Carry On eBook

This eBook from the Gutenberg Project consists of approximately 80 pages of information about Carry On.

I’m baggage master for my draft, and have to get on deck now.  You’ll have a long letter from me soon.

Good-bye,
Yours ever,
Con.

IV

Shorncliff, August 19th, 1916.

My DEARESTS: 

We haven’t had any hint of what is going to happen to us—­whether Field Artillery, the Heavies or trench mortars.  There seems little doubt that we are to be in England for a little while taking special courses.

I read father’s letter yesterday.  You are very brave—­you never thought that you would be the father of a soldier and sailors; and, as you say, there’s a kind of tradition about the way in which the fathers of soldiers and sailors should act.  Confess—­aren’t you more honestly happy to be our father as we are now than as we were?  I know quite well you are, in spite of the loneliness and heartache.  We’ve all been forced into a heroism of which we did not think ourselves capable.  We’ve been carried up to the Calvary of the world where it is expedient that a few men should suffer that all the generations to come may be better.

I understand in a dim way all that you suffer—­the sudden divorce of all that we had hoped for from the present—­the ceaseless questionings as to what lies ahead.  Your end of the business is the worse.  For me, I can go forward steadily because of the greatness of the glory.  I never thought to have the chance to suffer in my body for other men.  The insufficiency of merely setting nobilities down on paper is finished.  How unreal I seem to myself!  Can it be true that I am here and you are in the still aloofness of the Rockies?  I think the multitude of my changes has blunted my perceptions.  I trudge along like a traveller between high hedgerows; my heart is blinkered so that I am scarcely aware of landscapes.  My thoughts are always with you—­I make calculations for the differences of time that I may follow more accurately your doings.  I’d love to come down to the study summer-house and watch the blueness of the lake with you—­I love those scenes and memories more than any in the world.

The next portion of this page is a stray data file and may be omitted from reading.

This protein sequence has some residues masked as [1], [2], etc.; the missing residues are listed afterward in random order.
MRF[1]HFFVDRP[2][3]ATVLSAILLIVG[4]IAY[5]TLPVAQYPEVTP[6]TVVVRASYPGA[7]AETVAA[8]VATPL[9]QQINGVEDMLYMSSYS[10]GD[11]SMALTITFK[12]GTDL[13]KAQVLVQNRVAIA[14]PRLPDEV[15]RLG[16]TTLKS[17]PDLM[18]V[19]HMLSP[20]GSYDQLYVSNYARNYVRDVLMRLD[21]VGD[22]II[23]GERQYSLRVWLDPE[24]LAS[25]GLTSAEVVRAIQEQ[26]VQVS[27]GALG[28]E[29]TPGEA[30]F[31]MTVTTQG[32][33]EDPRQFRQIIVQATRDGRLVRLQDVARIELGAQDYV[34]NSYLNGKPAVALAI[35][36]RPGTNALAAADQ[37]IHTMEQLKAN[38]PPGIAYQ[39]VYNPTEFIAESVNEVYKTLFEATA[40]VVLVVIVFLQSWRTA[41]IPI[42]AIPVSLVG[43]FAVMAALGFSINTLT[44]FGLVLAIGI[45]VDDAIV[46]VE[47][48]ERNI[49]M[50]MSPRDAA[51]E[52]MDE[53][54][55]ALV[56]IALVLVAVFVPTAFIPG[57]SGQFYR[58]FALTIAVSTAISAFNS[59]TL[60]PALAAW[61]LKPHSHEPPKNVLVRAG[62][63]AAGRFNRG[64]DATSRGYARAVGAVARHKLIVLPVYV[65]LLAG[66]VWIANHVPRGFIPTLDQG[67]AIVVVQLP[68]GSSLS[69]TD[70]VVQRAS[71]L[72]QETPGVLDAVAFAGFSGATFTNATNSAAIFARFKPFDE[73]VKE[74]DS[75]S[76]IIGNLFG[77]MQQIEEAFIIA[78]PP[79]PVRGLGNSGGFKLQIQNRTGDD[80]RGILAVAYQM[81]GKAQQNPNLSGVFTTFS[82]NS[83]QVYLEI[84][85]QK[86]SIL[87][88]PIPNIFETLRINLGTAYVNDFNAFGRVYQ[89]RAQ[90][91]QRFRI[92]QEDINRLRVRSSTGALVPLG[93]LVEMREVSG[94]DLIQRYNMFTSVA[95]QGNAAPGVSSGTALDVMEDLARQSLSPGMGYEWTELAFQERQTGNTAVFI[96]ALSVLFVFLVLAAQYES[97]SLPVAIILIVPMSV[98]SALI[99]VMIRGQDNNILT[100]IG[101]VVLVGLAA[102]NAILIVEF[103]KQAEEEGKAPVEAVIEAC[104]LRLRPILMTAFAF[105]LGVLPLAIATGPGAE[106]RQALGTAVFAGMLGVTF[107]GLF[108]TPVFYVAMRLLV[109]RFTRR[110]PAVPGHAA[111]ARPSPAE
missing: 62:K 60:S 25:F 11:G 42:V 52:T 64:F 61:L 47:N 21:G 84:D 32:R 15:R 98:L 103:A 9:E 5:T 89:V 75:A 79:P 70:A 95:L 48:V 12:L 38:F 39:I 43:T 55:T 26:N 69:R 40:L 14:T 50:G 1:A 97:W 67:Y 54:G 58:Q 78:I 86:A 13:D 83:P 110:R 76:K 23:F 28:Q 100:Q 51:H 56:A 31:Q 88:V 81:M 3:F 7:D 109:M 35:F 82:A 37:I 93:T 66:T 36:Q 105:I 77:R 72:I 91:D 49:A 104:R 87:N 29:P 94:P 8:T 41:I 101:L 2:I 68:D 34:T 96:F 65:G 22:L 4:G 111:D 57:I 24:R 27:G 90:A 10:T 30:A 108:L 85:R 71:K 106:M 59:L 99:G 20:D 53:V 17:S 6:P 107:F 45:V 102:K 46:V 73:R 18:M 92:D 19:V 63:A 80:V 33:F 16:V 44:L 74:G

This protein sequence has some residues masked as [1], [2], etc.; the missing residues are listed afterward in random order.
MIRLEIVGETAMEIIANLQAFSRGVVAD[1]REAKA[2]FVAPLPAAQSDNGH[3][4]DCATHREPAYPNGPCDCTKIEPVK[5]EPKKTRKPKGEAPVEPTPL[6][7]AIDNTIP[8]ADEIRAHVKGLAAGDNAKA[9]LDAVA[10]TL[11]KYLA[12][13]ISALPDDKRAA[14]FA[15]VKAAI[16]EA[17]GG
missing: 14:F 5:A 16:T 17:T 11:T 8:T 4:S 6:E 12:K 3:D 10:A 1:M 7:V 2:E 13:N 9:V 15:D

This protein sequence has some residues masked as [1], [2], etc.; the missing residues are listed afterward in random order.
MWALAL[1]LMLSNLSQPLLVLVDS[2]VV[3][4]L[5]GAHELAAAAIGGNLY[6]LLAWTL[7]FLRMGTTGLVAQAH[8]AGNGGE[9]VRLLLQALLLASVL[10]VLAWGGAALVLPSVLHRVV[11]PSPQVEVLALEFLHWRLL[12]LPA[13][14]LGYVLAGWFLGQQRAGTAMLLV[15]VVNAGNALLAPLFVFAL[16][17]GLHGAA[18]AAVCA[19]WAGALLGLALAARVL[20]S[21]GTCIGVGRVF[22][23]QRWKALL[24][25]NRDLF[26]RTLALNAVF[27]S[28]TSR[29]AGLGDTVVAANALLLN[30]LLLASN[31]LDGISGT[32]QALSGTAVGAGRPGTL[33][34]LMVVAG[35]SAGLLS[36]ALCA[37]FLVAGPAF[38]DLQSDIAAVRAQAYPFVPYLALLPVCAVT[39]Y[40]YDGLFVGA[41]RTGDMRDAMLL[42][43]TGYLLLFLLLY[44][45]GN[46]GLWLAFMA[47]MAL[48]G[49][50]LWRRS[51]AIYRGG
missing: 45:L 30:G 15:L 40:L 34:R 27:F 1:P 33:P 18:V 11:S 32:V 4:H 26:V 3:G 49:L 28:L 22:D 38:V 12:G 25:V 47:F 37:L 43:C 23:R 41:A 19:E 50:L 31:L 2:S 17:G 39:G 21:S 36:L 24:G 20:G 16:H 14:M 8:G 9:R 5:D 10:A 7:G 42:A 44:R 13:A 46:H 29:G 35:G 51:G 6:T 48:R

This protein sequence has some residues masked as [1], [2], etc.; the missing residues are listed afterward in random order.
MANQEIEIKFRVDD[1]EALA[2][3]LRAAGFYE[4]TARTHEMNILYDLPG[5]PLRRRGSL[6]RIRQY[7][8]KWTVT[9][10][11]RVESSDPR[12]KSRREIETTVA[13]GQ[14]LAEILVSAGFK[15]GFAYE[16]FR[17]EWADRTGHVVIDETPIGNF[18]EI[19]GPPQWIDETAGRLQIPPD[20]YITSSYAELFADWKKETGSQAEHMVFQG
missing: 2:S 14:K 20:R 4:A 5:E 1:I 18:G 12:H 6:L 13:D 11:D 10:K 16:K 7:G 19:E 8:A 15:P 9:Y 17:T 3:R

Good-bye for the present.  Be brave.

                        Yours,
                                Con.

V

Shorncliff, August 19th, 1916.

My Dears

It’s not quite three weeks to-day since I came to England, and it seems ages.  The first week was spent on leave, the second I passed my exams in gun drill and gun-laying, and this week I have finished my riding.  Next Monday I start on my gunnery.

Copyrights
Project Gutenberg
Carry On from Project Gutenberg. Public domain.
Follow Us on Facebook